CHICAGO ( Associated Press) – Illinois Republicans on Tuesday elected Conservative Sen. Darren Bailey to take on Governor JB Pritzker, a billionaire who easily won the Democratic nomination and who spent millions to get the rival he wants and its already significant advantage in the state this fall.
Bailey defeated five other Republicans to win the nomination. The farmer from Xenia is a staunch abortion opponent who received former President Donald Trump’s approval on Saturday. Bailey raised his nationwide profile during the pandemic by opposing Pritzker’s COVID-19 measures. He sued Pritzker over an order to stay home issued by the governor, and was escorted off the floor of the Legislature for refusing to wear a mask.
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Pritzker, an heir to the Hyatt hotel fortune seeking his second term, and the Democratic Governors’ Association have spent a lot on ads to help Bailey win the GOP primary, including ads showing that he is “100% pro- life “is. While these messages have boosted Bailey’s standing with Republican voters, it is likely to hurt him in a general election in a place where Democrats control all statewide offices and voters rejected Trump twice by double digits.
Bailey rejected the idea that he could not win and criticized “establishment Republicans” for contributing to decades of mismanagement in the state.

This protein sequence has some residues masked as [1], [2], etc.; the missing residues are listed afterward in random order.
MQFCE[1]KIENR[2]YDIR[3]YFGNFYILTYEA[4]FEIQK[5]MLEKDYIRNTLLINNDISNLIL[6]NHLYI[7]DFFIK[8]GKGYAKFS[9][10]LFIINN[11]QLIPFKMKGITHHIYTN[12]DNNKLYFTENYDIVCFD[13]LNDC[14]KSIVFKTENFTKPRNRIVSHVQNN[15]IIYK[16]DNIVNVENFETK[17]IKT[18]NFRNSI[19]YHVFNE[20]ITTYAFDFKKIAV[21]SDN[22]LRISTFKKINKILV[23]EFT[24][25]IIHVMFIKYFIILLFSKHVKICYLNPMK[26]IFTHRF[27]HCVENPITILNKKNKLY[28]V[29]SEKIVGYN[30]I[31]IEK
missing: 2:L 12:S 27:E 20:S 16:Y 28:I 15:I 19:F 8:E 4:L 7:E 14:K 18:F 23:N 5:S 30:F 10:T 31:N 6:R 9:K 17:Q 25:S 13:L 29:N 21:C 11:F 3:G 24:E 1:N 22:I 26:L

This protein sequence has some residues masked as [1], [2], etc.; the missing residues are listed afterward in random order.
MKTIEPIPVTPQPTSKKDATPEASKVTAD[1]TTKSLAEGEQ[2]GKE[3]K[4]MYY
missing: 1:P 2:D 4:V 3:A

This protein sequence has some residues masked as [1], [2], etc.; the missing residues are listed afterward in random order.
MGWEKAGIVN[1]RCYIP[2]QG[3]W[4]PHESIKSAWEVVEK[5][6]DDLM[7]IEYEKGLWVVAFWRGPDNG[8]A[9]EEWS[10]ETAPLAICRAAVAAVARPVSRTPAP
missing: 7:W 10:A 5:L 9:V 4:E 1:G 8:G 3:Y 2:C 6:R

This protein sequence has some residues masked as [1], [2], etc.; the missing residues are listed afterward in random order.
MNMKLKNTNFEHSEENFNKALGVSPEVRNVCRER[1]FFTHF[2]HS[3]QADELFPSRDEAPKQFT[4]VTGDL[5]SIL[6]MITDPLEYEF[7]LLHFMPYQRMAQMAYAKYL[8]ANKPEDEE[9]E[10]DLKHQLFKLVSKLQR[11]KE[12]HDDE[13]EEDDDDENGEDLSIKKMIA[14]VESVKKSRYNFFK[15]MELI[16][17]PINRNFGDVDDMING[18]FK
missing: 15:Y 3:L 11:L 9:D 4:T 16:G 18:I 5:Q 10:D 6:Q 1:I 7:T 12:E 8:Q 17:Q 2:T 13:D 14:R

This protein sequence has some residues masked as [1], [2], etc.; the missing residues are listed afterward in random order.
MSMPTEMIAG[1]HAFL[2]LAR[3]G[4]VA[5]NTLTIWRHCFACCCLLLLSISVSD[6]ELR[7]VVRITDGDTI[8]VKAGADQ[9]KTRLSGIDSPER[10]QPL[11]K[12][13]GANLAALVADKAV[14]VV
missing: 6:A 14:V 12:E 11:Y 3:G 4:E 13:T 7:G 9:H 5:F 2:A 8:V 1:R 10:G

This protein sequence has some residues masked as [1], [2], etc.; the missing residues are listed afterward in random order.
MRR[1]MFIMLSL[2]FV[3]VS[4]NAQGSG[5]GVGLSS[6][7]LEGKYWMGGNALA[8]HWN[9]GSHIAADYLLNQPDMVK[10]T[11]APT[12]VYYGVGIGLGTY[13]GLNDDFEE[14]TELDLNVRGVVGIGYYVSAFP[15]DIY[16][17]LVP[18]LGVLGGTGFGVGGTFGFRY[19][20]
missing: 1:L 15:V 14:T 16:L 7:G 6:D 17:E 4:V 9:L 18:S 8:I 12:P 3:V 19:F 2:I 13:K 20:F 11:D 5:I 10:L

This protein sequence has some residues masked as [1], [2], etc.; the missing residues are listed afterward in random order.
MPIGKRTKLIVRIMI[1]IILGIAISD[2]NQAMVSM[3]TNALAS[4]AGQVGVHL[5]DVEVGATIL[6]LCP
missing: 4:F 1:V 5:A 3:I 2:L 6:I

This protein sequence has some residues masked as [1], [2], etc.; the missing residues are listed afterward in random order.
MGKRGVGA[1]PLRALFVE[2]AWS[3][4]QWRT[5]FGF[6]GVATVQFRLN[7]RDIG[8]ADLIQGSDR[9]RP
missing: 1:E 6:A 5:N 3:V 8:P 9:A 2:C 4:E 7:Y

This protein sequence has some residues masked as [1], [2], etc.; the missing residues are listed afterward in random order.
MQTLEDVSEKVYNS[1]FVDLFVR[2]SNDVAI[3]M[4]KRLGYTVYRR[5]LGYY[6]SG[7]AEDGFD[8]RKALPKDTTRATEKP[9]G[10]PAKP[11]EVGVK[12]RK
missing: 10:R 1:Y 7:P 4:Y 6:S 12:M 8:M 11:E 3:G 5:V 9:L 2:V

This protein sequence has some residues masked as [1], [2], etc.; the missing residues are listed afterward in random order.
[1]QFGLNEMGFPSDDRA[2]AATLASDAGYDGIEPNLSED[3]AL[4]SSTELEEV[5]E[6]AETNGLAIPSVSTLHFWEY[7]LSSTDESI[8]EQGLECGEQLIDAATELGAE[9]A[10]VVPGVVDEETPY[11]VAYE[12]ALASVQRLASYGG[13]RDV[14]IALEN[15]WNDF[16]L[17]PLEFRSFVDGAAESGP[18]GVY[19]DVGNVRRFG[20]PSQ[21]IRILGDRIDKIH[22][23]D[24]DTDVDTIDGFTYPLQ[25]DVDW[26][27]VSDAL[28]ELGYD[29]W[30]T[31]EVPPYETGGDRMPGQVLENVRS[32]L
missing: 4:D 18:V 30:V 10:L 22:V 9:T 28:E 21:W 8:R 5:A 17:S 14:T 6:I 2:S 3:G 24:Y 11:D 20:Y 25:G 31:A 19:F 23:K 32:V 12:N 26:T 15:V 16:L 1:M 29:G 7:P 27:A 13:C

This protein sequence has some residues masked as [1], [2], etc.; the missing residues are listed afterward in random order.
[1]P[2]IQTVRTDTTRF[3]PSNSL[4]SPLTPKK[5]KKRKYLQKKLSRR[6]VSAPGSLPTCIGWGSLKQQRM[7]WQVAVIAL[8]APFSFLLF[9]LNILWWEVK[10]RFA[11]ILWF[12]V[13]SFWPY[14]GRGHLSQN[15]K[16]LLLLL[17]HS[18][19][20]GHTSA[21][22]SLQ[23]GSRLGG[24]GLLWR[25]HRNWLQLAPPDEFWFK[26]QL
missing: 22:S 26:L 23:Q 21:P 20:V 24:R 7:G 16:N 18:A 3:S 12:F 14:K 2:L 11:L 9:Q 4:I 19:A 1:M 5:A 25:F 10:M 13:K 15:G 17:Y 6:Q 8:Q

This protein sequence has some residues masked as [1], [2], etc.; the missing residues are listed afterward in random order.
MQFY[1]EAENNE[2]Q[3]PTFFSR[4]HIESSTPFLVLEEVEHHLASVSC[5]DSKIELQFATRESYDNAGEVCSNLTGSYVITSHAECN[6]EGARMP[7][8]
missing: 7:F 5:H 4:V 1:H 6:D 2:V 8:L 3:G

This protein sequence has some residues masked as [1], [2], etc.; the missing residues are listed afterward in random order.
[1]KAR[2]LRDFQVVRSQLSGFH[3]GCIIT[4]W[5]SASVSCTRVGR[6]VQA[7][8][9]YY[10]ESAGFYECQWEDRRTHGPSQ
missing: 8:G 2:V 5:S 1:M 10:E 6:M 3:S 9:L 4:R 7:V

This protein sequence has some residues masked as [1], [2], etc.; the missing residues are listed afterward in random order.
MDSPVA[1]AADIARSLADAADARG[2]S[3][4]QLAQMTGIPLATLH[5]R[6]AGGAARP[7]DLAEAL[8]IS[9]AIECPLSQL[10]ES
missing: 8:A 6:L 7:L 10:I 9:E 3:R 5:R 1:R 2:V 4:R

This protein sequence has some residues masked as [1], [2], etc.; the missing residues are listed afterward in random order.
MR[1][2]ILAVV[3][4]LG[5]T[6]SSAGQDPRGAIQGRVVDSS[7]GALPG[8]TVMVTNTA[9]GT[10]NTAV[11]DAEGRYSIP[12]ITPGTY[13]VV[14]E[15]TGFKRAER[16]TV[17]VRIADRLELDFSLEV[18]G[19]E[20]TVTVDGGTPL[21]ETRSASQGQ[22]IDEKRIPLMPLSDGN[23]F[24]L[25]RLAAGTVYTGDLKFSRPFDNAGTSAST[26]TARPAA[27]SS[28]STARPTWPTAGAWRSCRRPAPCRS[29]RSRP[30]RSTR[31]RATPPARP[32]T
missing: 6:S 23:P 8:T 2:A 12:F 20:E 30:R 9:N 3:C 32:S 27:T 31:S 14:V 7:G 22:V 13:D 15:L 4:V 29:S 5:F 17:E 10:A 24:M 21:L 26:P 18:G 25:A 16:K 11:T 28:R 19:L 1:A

“We are going to send a message to the Republican establishment that we will not be bullied into sacrificing our principles to elect their candidates,” he told a crowd at a campaign rally in rural Illinois this month.
Republican Richard Irvin, a former prosecutor who was the first Black mayor of Illinois’ second-largest city, was seen as a top candidate when he joined the race, with financial support from billionaire Ken Griffin. But despite Griffin sinking $ 50 million into Irvin’s campaign, he has been damaged by repeated attacks by his opponents, including Pritzker.
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Unlike Bailey and his four other rivals, Irvin avoided talking about abortion or saying he voted for Trump. The mayor of Aurora has instead focused on issues such as crime in Chicago and legislation signed by Pritzker, which he says make policing more difficult. He said he is against abortion except in cases of rape or incest or to protect the life of the mother.
Irvin also argued that he was the only GOP candidate who could beat Pritzker in November because he could win votes from Republicans, independents and some Democrats.
“The reality is that I’m the candidate who can win this race and that’s why the attacks are coming,” Irvin said as he visited a manufacturing plant.
Tim Zink, a 70-year-old retiree, was wearing a National Rifle Association T-shirt when he brought out his ballot paper in the northern Illinois town of McHenry for Bailey.
“I just like the way he stands about just about everything,” Zink said. He added that he did not trust Irvin, whom he called “two-faced” and “friends with Pritzker”.
Joe Berstein, from the northern Chicago suburb of Highland Park, voted for Pritzker: “So far I think he’s doing a good job.”
The other Republican candidates are business owner Gary Rabine, venture capitalist Jesse Sullivan, former senator Paul Schimpf and lawyer Max Solomon.
Pritzker defeated a much lesser-known competitor, Beverly Miles, for the nomination. He said he is not afraid of any competitor coming November.
“I will meet anyone on the other side of the corridor and we will win,” said Pritzker.
Associated Press / Report for America reporter Claire Savage contributed to this report.